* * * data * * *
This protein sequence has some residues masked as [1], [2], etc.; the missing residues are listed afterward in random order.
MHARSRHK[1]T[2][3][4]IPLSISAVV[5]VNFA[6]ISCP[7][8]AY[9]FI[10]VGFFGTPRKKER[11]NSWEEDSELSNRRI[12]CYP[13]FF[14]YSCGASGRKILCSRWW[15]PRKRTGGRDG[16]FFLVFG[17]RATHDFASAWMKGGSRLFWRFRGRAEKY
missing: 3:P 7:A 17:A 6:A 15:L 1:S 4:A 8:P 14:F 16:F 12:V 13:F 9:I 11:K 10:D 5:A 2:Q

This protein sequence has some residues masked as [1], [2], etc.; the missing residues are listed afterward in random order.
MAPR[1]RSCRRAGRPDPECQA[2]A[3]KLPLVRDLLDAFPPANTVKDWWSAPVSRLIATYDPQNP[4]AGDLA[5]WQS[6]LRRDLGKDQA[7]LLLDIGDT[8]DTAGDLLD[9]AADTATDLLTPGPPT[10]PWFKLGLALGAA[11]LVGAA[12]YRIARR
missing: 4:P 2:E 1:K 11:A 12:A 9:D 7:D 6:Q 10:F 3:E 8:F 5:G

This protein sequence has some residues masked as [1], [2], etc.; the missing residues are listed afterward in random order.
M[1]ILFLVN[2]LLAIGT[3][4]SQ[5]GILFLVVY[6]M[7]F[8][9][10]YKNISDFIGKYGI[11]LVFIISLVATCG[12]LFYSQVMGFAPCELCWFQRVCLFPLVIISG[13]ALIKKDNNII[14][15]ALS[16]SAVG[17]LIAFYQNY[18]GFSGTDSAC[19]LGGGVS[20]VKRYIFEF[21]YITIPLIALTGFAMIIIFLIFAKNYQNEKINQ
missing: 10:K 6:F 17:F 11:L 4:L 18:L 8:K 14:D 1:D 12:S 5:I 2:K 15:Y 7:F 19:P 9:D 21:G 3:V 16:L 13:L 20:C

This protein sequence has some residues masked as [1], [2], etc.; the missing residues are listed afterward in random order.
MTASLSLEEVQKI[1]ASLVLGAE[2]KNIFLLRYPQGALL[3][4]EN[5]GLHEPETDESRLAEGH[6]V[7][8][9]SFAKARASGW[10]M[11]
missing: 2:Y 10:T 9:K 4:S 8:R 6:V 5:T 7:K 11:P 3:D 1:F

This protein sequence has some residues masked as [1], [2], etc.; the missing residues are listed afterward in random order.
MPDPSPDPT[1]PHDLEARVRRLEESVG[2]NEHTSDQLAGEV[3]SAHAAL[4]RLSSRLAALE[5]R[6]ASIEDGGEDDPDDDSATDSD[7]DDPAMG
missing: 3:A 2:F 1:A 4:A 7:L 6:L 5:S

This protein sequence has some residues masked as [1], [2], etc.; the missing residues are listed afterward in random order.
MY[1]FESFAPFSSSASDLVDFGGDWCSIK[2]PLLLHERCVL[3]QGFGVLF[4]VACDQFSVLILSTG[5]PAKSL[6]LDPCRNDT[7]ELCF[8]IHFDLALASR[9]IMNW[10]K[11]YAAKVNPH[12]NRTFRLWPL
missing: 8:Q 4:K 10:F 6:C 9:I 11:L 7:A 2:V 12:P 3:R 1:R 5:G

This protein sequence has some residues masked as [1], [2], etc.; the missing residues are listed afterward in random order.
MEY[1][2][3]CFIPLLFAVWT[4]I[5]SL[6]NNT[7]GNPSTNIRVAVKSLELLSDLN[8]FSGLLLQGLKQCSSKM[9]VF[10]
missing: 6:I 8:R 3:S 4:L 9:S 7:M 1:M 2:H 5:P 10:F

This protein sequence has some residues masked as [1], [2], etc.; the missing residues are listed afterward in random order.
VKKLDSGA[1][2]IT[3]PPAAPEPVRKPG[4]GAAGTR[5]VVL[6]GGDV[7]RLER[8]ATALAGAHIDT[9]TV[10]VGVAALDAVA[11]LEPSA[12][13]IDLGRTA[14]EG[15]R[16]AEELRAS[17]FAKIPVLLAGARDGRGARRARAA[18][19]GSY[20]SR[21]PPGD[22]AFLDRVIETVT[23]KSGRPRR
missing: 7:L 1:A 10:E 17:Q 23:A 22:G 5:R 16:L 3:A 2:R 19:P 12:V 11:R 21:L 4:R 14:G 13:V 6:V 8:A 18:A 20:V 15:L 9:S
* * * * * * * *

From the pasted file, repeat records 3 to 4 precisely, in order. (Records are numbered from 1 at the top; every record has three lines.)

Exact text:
This protein sequence has some residues masked as [1], [2], etc.; the missing residues are listed afterward in random order.
M[1]ILFLVN[2]LLAIGT[3][4]SQ[5]GILFLVVY[6]M[7]F[8][9][10]YKNISDFIGKYGI[11]LVFIISLVATCG[12]LFYSQVMGFAPCELCWFQRVCLFPLVIISG[13]ALIKKDNNII[14][15]ALS[16]SAVG[17]LIAFYQNY[18]GFSGTDSAC[19]LGGGVS[20]VKRYIFEF[21]YITIPLIALTGFAMIIIFLIFAKNYQNEKINQ
missing: 10:K 6:F 17:F 11:L 4:L 18:L 8:K 14:D 1:D 12:S 5:I 2:K 15:Y 7:F 19:P 9:D 21:G 3:V 16:L 13:L 20:C

This protein sequence has some residues masked as [1], [2], etc.; the missing residues are listed afterward in random order.
MTASLSLEEVQKI[1]ASLVLGAE[2]KNIFLLRYPQGALL[3][4]EN[5]GLHEPETDESRLAEGH[6]V[7][8][9]SFAKARASGW[10]M[11]
missing: 2:Y 10:T 9:K 4:S 8:R 6:V 5:T 7:K 11:P 3:D 1:F